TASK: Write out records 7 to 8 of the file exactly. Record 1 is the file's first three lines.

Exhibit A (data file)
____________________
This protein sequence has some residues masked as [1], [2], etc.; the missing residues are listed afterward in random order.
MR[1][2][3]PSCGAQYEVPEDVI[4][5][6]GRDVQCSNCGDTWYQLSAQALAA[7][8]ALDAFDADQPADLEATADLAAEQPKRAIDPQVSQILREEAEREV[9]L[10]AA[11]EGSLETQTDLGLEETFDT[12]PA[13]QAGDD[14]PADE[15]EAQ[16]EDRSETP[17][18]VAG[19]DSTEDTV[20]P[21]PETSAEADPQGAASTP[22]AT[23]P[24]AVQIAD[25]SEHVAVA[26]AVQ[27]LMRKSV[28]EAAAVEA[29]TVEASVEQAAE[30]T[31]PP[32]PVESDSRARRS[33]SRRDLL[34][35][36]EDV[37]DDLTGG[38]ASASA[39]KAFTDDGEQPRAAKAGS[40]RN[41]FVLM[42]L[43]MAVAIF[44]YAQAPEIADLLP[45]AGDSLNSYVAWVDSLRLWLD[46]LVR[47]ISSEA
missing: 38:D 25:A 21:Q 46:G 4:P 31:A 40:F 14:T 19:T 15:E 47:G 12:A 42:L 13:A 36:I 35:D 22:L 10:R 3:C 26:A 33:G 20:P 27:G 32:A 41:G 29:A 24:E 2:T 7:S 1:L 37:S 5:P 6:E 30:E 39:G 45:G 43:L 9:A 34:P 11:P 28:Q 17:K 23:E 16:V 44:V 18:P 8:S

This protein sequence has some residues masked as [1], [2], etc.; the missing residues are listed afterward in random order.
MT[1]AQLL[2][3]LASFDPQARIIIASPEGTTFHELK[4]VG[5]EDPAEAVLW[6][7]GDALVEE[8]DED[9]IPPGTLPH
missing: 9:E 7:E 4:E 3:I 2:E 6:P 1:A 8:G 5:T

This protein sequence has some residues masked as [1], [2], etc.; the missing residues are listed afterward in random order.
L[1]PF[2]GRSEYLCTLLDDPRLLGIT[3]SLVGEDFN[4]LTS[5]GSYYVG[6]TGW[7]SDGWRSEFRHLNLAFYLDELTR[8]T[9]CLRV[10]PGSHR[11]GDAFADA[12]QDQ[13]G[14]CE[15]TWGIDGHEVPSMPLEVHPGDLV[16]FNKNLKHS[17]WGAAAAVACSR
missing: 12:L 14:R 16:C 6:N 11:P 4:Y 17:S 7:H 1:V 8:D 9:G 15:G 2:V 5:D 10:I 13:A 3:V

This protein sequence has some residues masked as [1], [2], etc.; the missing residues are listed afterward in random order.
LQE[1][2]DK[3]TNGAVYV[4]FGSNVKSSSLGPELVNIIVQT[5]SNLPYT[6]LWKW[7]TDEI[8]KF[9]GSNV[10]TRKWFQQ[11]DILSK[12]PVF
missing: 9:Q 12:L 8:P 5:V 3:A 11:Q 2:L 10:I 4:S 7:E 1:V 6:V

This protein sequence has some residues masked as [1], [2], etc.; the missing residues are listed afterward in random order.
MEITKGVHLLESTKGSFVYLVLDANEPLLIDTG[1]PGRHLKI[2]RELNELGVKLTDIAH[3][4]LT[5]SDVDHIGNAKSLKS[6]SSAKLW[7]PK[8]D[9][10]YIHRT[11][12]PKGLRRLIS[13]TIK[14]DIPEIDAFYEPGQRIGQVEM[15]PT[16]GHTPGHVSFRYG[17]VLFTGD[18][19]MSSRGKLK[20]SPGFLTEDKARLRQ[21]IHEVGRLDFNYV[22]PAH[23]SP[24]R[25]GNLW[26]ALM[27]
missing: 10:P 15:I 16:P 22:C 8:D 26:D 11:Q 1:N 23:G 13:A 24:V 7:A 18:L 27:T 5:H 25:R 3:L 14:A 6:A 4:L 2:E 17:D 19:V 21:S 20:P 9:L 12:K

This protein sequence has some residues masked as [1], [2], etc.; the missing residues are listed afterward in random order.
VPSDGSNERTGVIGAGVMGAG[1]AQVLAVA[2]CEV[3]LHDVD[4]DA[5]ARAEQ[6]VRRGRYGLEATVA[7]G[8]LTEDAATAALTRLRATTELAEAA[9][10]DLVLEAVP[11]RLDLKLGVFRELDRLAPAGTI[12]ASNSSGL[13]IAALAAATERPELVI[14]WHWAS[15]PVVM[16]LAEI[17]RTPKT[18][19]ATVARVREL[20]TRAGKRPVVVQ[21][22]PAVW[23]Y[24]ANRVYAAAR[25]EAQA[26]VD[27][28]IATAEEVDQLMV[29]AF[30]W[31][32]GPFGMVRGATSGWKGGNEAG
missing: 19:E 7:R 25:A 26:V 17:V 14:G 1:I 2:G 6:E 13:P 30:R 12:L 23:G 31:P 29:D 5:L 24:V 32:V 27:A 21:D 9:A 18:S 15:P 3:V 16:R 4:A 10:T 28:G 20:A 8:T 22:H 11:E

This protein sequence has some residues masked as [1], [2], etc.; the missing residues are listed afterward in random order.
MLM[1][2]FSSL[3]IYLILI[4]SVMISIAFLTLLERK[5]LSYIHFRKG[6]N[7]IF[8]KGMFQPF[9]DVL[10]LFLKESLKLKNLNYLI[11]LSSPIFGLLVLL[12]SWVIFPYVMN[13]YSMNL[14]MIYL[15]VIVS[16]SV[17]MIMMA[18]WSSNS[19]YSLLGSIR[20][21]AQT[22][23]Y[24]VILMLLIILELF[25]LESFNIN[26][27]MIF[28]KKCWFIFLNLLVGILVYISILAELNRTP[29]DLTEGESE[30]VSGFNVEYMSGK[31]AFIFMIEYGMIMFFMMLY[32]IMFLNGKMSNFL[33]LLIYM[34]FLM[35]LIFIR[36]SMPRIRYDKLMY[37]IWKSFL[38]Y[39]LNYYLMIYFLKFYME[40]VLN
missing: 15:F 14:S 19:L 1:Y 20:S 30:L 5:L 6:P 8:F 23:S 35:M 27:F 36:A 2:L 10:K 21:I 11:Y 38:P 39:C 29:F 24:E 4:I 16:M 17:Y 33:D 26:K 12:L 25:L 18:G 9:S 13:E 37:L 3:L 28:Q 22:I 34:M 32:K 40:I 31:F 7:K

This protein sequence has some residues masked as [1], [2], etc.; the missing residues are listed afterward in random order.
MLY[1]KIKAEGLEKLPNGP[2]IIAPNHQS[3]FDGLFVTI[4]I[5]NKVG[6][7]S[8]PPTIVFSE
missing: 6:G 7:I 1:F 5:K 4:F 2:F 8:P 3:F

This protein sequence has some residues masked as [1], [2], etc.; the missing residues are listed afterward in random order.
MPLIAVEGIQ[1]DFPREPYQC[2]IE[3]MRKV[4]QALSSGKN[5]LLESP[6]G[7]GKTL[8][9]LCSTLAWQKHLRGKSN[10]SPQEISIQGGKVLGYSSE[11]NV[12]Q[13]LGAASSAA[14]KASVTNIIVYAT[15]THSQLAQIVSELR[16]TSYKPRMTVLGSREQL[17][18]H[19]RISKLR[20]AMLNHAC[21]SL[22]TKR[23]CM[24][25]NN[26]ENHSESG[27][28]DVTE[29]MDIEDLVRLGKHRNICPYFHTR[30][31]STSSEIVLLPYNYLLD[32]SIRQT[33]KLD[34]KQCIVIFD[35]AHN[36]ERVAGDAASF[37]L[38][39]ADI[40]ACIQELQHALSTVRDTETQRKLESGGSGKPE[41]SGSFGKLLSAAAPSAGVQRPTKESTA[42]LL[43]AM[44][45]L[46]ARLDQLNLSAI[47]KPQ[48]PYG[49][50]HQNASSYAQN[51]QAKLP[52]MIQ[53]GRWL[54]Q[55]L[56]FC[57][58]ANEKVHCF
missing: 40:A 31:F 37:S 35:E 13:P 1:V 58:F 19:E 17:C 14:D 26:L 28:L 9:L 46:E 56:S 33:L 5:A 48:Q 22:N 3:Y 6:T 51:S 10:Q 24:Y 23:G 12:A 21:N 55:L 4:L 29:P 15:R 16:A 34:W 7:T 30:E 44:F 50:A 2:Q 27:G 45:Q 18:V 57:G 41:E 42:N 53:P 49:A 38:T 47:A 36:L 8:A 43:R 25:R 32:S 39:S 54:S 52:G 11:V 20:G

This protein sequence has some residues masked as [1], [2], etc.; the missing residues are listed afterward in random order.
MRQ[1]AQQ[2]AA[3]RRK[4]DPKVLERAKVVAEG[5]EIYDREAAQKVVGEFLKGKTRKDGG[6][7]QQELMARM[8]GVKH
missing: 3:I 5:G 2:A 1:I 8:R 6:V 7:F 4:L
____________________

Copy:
This protein sequence has some residues masked as [1], [2], etc.; the missing residues are listed afterward in random order.
MLM[1][2]FSSL[3]IYLILI[4]SVMISIAFLTLLERK[5]LSYIHFRKG[6]N[7]IF[8]KGMFQPF[9]DVL[10]LFLKESLKLKNLNYLI[11]LSSPIFGLLVLL[12]SWVIFPYVMN[13]YSMNL[14]MIYL[15]VIVS[16]SV[17]MIMMA[18]WSSNS[19]YSLLGSIR[20][21]AQT[22][23]Y[24]VILMLLIILELF[25]LESFNIN[26][27]MIF[28]KKCWFIFLNLLVGILVYISILAELNRTP[29]DLTEGESE[30]VSGFNVEYMSGK[31]AFIFMIEYGMIMFFMMLY[32]IMFLNGKMSNFL[33]LLIYM[34]FLM[35]LIFIR[36]SMPRIRYDKLMY[37]IWKSFL[38]Y[39]LNYYLMIYFLKFYME[40]VLN
missing: 15:F 14:S 19:L 1:Y 20:S 30:L 5:L 6:P 8:F 23:S 35:M 27:F 36:A 2:L 10:K 21:I 11:Y 38:P 39:C 29:F 24:E 4:I 16:M 17:Y 33:D 26:K 12:L 25:L 18:G 9:S 13:E 37:L 3:L 28:Q 22:I 34:M 32:K 40:I 31:F 7:K

This protein sequence has some residues masked as [1], [2], etc.; the missing residues are listed afterward in random order.
MLY[1]KIKAEGLEKLPNGP[2]IIAPNHQS[3]FDGLFVTI[4]I[5]NKVG[6][7]S[8]PPTIVFSE
missing: 6:G 7:I 1:F 5:K 4:F 2:F 8:P 3:F